Articles Posted in US Court of Appeals for the Tenth Circuit

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In 2010, the Internal Revenue Service issued a refund to the Wichita Center of Graduate Medical Education (a federally qualified charitable organization) on overpaid taxes along with incorrectly calculated interest on the refund. The IRS then sought repayment of part of the interest. Under the Internal Revenue Code, corporate taxpayers received a lower refund interest rate than other taxpayers such as individuals or partnerships. The Center claimed it was not a corporation for purposes of this section and was be entitled to the higher interest rate applicable to non-corporations. The Tenth Circuit affirmed the district court’s finding that the Center was a corporation and subject to the lower interest rate: the statutory text compelled the conclusion that the Center, even though it did not issue stock or generate profit, had to be treated as an ordinary corporation for purposes of the refund statute. View "Wichita Ctr for Grad Med. Ed. v. United States" on Justia Law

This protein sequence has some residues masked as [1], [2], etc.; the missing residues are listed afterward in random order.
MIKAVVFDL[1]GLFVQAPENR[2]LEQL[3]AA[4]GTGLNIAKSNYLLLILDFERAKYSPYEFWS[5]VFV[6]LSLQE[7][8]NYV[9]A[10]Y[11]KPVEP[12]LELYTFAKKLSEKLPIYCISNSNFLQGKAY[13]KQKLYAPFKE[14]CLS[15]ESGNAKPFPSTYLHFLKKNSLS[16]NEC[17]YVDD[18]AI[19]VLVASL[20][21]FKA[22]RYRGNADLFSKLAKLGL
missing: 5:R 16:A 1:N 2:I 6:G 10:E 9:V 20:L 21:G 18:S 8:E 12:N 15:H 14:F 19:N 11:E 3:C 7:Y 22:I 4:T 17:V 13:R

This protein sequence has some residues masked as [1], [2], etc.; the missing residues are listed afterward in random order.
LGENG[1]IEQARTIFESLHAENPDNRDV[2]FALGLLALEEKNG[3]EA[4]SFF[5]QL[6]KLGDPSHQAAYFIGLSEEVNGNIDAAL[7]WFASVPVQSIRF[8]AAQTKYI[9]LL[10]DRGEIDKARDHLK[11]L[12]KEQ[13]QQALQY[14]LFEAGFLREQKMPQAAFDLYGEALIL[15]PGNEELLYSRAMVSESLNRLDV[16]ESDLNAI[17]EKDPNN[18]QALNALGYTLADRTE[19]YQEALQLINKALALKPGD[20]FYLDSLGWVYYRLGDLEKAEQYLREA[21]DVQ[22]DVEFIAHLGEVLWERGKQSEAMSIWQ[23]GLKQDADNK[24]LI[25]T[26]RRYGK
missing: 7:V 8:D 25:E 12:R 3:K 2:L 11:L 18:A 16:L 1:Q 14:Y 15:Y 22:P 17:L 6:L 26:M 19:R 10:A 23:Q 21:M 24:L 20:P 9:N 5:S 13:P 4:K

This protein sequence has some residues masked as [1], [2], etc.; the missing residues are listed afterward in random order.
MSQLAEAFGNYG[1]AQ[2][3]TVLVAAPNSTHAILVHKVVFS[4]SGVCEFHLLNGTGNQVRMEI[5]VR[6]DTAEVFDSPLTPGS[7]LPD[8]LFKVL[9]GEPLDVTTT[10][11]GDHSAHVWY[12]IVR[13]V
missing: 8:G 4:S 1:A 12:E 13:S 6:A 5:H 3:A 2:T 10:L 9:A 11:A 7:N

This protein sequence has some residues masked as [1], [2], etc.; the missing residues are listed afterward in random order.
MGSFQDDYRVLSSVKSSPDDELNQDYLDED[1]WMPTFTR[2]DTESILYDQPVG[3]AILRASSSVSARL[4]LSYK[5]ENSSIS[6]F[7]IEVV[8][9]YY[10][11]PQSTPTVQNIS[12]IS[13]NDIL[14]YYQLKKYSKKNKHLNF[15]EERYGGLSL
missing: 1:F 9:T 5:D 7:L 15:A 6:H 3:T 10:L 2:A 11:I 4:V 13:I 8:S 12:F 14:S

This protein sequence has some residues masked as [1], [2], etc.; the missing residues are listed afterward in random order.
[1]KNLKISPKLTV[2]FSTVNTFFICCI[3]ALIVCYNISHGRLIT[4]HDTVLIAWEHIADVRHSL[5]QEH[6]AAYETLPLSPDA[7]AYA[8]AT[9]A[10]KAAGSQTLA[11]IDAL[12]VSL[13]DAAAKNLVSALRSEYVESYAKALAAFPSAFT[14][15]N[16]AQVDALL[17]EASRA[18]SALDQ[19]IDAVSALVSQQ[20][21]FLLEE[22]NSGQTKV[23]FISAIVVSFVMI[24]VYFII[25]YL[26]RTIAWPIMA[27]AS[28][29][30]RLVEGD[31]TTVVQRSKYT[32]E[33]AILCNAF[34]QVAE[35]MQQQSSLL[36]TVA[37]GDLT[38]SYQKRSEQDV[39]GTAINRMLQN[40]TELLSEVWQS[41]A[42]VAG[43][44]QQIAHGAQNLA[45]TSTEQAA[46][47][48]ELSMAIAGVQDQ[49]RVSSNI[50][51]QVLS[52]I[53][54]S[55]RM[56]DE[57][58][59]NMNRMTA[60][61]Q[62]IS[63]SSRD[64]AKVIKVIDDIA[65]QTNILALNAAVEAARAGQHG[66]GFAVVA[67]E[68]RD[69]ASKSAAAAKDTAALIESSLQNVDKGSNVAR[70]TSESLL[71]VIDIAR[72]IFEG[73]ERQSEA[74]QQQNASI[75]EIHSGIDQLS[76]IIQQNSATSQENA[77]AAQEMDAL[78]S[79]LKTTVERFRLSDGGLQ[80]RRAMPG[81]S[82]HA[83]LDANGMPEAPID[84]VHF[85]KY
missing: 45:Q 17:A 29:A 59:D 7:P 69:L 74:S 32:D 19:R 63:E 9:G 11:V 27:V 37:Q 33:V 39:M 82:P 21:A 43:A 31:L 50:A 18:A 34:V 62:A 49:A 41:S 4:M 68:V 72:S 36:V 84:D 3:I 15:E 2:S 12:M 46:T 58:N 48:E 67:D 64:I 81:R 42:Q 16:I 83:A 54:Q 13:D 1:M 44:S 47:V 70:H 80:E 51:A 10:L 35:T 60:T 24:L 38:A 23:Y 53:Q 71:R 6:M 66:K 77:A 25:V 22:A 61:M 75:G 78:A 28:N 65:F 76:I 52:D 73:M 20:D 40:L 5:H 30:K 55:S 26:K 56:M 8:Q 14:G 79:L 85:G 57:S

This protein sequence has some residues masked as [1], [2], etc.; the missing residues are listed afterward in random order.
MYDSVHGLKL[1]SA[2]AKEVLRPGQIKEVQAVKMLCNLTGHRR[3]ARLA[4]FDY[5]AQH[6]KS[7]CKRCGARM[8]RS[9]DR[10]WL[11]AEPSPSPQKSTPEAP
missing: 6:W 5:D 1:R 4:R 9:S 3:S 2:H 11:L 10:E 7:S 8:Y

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This case arose out of the efforts the IRS made to investigate the tax liability of High Desert Relief, Inc. (“HDR”), a medical marijuana dispensary in New Mexico. The IRS began an investigation into whether HDR had improperly paid its taxes, and specifically whether it had improperly taken deductions for business expenses that arose from a “trade or business” that “consists of trafficking in controlled substances.” Because HDR refused to furnish the IRS with requested audit information, the IRS issued four summonses to third parties in an attempt to obtain the relevant materials by other means. HDR filed separate petitions to quash these third-party summonses in federal district court in the District of New Mexico, and the government filed corresponding counterclaims seeking enforcement of the summonses. HDR argued that the summonses were issued for an improper purpose—specifically, that the IRS, in seeking to determine the applicability of 26 U.S.C. 280E, was mounting a de facto criminal investigation pursuant to the Controlled Substances Act. HDR also asserted that enforcement of section 280E was improper because an "official [federal] policy of non-enforcement” of the CSA against medical marijuana dispensaries had rendered that statute’s proscription on marijuana trafficking a “dead letter” incapable of engendering adverse tax consequences for HDR. The petitions were resolved in proceedings before two different district court judges; both judges ruled in favor of the United States on the petitions to quash, and separately granted the United States’ motions to enforce the summonses. HDR challenged these rulings on appeal. The Tenth Circuit determined HDR was unable to overcome the government’s demonstration of good faith under United States v. Powell, 379 U.S. 48 (1964), and its alternative “dead letter” argument was without merit. View "High Desert Relief v. United States" on Justia Law